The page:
The storyline focuses on a woman and her daughter on their first night within their new large Victorian three-floor apartment. Meg (Jodie Foster) is mum to Sarah (Kristen Stewart), divorced she looks after her diabetic and bold teenage daughter but her night is troubled when intruders invade. Three men searching for a missing and hidden fortune break into their new home but when Meg and Sarah are awoken by their surprised visitors they take refuge in the house’s panic room but what the intruders want is where the hosts are hiding. The intruders think of ways to fight their way in and scare the pair out, but locked away Meg and Sarah try their best to survive and get help fuelling for some exciting events.

Thrilling is an understatement, there are many jumpy and heart-racing moments throughout Panic Room achieved by some great screen-writing. There’s real horror to the idea of someone breaking in whilst you’re asleep and likewise being trapped within your own house with three intruders. There always seems to be huge plot twists and deciding moments too which keeps the story not only entertaining but fast-paced which is a huge highlight to Panic Room.

The acting ensemble is also a distinguishing feature to Fincher’s film; Jodie Foster and Kristen Stewart give solid performances which add to the film’s thrilling experience.  However equally as impressive was the roles and acting of the three intruders. Forest Whitaker, Dwight Yoakum, Jared Leto play Burnham, Raoul and Junior. Whitaker’s Burnham is a great character although a thief and burglar there is a real likable and sympathetic aspect to his character and persona. Whilst newly Oscar-famed Jared Leto plays the brilliant, clueless and funny character of Junior who is equally lovable and hateable. Panic Room’s performances really live up to the films overall quality and add again to the experience created.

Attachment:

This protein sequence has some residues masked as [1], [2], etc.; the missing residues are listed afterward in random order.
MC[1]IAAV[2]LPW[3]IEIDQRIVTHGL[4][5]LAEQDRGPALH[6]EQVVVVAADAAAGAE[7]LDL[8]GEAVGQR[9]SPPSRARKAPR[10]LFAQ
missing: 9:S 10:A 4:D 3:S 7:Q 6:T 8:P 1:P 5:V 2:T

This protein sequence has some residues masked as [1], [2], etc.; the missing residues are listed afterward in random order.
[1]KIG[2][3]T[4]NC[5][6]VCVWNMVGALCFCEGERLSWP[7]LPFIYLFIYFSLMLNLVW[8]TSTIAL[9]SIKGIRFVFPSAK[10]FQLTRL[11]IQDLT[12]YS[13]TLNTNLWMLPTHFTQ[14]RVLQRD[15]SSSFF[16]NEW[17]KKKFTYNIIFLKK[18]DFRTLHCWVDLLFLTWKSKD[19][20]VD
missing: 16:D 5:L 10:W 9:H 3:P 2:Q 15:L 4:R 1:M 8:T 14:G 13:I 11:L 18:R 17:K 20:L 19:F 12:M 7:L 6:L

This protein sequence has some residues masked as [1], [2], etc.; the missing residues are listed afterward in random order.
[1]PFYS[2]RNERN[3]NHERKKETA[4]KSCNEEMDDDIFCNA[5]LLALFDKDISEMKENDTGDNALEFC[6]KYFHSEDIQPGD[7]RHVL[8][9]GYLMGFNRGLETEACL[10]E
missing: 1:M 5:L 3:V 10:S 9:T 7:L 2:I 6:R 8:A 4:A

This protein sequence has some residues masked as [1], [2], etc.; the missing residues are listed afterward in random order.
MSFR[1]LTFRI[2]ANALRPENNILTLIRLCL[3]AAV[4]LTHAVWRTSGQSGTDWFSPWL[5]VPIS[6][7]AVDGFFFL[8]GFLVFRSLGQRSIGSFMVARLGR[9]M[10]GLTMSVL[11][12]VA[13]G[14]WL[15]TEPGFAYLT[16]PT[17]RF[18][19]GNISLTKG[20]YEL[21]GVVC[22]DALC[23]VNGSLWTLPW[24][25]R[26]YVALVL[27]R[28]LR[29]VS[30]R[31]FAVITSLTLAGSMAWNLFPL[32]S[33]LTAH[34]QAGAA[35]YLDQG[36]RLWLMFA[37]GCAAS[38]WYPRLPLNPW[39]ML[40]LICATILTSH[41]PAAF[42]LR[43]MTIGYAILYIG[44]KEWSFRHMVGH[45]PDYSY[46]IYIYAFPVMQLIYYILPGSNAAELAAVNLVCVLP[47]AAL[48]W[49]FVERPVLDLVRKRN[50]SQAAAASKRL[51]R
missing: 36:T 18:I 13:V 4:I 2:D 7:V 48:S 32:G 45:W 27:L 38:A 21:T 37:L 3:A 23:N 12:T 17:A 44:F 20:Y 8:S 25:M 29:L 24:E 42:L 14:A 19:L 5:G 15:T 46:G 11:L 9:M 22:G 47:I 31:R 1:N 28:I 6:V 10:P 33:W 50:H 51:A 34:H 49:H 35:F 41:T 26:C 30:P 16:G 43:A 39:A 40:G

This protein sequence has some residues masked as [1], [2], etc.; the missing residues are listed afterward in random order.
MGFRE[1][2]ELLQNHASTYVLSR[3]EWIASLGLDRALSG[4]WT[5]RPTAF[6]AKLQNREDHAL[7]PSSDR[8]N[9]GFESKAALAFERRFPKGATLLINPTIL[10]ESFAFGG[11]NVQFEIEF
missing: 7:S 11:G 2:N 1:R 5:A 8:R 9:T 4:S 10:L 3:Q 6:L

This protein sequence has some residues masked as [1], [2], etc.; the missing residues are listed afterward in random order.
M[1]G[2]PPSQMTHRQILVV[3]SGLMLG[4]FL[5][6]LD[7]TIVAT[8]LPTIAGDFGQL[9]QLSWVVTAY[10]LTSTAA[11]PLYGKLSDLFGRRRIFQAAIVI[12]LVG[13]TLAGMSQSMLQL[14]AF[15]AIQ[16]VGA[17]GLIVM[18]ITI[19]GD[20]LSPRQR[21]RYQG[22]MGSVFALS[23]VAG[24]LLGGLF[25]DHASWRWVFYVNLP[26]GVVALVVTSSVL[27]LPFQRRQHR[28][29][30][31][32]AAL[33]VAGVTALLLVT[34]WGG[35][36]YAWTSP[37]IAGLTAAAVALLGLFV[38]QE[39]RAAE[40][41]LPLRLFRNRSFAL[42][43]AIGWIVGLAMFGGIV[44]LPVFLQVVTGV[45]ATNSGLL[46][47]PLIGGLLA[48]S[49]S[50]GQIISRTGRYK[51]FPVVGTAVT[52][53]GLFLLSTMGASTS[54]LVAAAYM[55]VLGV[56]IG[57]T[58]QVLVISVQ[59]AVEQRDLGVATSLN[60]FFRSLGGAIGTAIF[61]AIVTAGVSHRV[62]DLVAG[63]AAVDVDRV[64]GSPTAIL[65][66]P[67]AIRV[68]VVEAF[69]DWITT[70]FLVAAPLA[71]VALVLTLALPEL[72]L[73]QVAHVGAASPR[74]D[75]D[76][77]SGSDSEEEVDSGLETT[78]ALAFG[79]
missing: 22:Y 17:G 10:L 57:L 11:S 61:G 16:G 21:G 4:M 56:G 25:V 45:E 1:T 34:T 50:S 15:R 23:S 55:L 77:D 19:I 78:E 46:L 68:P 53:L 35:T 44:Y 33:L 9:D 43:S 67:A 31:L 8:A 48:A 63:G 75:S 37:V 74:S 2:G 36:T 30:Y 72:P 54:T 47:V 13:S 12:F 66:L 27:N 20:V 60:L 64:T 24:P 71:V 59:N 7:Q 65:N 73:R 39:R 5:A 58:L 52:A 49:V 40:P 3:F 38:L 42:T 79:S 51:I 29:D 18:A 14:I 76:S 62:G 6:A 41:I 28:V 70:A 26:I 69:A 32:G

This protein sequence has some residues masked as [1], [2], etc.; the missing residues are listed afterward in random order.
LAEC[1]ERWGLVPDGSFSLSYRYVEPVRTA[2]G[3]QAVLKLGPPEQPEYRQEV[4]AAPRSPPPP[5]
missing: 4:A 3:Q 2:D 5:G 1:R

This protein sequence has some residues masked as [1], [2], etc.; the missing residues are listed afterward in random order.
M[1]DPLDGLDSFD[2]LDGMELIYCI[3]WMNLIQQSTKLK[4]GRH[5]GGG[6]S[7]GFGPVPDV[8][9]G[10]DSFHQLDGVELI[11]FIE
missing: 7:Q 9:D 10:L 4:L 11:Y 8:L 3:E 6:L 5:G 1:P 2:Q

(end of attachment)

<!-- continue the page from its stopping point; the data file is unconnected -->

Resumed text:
David Fincher’s directing is great really creating the heavy, isolated and somewhat claustrophobic feel very successfully. The way the camera’s floated through everything and fly around the house is awe-inspiring something very new and innovative for almost 12 years ago. The very opening credits as the letters floated on the Manhattan backdrop was flawless and set the tone for the amazing camera work throughout. Although this is an underrated release from Fincher he should be praised for not only bravery to accept such a challenging task but his excellence in achieving such an exciting film which is only set within one house and mainly in one room.

The only faults that Panic Room holds are at times the annoyance that gets created by Foster’s Meg’s clumsiness. At many times simple things turn into drastic and dramatized moments, such as reaching for a fallen phone and knocking over loud furniture which at times can even be predictable. The only other picky thing I can fault is how I would have liked to seen a bit more justice or closure on the character of Burnham. However these aspects really don’t put down this film too much.

Panic Room deserves much more praise than it gets, alongside writer and director David Koepp and David Fincher for creating such a thrilling clever film. It can be so tense and thrilling it is amazing considering the simplicity of the events and setting. It isn’t as outstanding as other Fincher films but it is new and unique and shouldn’t be forgotten, easily watchable and enjoyable Panic Room is the definition of entertainment in many ways.

 

The Way Way Back (2013)

Genre: Comedy, Drama

Directors: Nat Faxon, Jim Rash

Writers: Nat Faxon, Jim Rash

Starring: Steve Carell, Liam James, Toni Collette, Allison Janney

Rating:★★★★

The Way Way Back to my surprise was a film that I saw on a lot of lists come the end of 2013 but since watching I can certainly agree with its inclusion. Surprisingly warming, pleasant and funny it sways from the stereotypical “teen-comedy” and produces a refreshing much welcome change. Good solid performances from the whole cast along with a witty well-written script The Way Way Back is entertaining and defiantly deserves its praise.

Duncan (Liam James) is a shy, in-the-background 14 year old who doesn’t have a conventional lifestyle and is forced to go on summer vacation with his mother Pam (Toni Collette), her horrible arrogant boyfriend Trent (Steve Carell) and his equally annoying and spoilt daughter. Whilst his mum is busy putting herself “out there” meeting  Trent’s vacation friends Duncan finds himself left out and unable to fit in. Riding around on an a pink little girls bike he discovers the Water Wizz  Park and quickly forms a bond with manager Owen (Sam Rockwell), finding an unexpected friend in Owen, Duncan soon finds out how to enjoy his summer vacation but he still has to face is overbearing and disastrous family.